Hydrodynamic instability experiments allow access to material properties at extreme conditions, where strain rates exceed 105 s−1 and pressures reach 100 GPa. Current hydrodynamic instability experimental methods require in-flight radiography to image the instability growth at high pressure and high strain rate, limiting the facilities where these experiments can be performed. An alternate approach, recovering the sample after loading, allows measurement of the instability growth with profilometry. Tantalum samples were manufactured with different 2D and 3D initial perturbation patterns and dynamically compressed by a blast wave generated by laser ablation. The samples were recovered from peak pressures between 30 and 120 GPa and strain rates on the order of 107 s−1, providing a record of the growth of the perturbations due to hydrodynamic instability. These records are useful validation points for hydrocode simulations using models of material strength at high strain rate. Recovered tantalum samples were analyzed, providing an estimate of the strength of the material at high pressure and strain rate.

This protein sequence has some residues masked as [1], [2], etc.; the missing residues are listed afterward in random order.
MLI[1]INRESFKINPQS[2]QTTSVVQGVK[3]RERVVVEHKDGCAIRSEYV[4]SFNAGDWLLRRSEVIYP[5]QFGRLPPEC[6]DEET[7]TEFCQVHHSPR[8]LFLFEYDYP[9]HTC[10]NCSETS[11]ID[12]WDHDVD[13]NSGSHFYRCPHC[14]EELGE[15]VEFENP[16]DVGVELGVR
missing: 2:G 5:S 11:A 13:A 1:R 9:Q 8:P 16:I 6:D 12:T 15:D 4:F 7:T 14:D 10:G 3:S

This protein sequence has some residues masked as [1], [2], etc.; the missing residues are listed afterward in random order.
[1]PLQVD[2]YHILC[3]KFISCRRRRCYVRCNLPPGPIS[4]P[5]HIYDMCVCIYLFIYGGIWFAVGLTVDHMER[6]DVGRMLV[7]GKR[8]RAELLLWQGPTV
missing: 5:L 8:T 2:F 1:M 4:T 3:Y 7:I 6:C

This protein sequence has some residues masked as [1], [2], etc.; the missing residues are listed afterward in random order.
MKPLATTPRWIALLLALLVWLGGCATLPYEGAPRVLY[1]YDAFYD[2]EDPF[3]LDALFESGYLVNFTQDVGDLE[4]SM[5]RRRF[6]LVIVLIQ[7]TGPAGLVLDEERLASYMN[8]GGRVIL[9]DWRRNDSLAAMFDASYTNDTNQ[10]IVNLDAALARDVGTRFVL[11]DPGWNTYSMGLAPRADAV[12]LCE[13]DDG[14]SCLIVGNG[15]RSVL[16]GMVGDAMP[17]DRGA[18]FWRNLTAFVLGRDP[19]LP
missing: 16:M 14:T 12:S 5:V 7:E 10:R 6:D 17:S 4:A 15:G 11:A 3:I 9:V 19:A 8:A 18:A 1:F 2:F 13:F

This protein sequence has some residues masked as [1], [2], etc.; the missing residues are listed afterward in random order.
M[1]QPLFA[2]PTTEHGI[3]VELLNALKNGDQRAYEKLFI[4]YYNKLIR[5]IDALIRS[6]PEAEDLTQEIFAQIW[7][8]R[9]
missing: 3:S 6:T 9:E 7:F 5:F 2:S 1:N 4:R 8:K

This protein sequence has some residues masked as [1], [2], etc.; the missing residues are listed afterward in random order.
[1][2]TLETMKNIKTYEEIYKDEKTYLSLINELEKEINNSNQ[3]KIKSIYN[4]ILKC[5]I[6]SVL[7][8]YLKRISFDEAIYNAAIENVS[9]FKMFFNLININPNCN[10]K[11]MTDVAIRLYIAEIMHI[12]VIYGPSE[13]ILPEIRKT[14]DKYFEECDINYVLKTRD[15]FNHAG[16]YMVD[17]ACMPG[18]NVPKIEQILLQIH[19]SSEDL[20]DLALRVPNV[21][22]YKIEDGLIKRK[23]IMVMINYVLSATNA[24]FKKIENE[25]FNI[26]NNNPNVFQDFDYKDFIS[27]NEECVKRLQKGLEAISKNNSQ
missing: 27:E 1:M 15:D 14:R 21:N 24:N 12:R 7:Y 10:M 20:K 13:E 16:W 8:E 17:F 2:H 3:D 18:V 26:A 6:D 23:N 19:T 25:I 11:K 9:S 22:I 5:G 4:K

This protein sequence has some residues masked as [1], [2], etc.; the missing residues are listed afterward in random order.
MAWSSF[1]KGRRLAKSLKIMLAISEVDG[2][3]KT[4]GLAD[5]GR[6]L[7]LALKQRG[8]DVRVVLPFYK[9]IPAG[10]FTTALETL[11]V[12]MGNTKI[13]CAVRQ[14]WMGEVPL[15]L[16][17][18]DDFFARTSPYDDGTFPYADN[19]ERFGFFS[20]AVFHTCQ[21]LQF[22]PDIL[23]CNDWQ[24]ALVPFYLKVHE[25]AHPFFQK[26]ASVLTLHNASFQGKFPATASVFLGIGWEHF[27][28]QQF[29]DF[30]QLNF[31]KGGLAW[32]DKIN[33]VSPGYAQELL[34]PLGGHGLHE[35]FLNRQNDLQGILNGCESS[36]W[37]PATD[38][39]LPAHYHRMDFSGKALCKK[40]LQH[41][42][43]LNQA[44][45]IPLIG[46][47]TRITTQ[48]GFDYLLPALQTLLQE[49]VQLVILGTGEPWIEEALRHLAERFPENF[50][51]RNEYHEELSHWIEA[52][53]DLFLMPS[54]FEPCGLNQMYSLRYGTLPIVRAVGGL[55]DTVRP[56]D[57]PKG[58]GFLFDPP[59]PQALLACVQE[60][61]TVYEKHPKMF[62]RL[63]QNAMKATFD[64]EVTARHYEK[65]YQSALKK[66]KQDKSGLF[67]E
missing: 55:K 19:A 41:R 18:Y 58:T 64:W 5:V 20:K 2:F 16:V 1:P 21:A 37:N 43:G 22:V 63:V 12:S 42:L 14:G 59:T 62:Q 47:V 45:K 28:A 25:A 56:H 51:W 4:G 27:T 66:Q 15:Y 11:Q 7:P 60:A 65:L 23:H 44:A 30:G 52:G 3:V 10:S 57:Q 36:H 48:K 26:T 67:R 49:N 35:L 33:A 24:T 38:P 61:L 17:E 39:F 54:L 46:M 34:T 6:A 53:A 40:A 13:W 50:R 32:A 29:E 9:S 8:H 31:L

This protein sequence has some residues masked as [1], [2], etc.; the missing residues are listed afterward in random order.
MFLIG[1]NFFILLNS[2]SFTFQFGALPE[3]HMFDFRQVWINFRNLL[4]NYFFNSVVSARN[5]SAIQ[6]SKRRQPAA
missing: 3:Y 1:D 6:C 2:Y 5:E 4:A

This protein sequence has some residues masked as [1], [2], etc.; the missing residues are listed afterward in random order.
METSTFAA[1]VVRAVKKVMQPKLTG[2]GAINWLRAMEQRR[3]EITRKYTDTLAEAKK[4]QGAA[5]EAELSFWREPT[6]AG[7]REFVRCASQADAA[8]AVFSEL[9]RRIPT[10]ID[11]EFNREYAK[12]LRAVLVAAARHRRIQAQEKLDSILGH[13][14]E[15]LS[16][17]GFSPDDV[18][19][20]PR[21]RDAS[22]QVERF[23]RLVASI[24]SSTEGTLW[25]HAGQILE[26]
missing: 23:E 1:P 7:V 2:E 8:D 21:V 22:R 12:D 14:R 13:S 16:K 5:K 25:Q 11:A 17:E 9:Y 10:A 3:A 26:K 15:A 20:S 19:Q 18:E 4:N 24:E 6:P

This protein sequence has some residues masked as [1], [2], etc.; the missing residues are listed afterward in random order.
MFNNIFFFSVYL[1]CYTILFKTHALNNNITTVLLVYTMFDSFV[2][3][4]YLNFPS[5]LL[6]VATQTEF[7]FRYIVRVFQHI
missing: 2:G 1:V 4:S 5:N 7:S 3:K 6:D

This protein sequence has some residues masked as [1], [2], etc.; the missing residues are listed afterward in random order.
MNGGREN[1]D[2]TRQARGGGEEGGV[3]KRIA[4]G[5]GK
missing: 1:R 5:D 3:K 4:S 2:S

Journal of Dynamic Behavior of Materials – Springer Journals
Published: May 3, 2018
It’s your single place to instantly
discover and read the research
that matters to you.
Enjoy affordable access to
over 18 million articles from more than
15,000 peer-reviewed journals.
All for just $49/month
Query the DeepDyve database, plus search all of PubMed and Google Scholar seamlessly
Save any article or search result from DeepDyve, PubMed, and Google Scholar... all in one place.
All the latest content is available, no embargo periods.
“Whoa! It’s like Spotify but for academic articles.”@Phil_Robichaud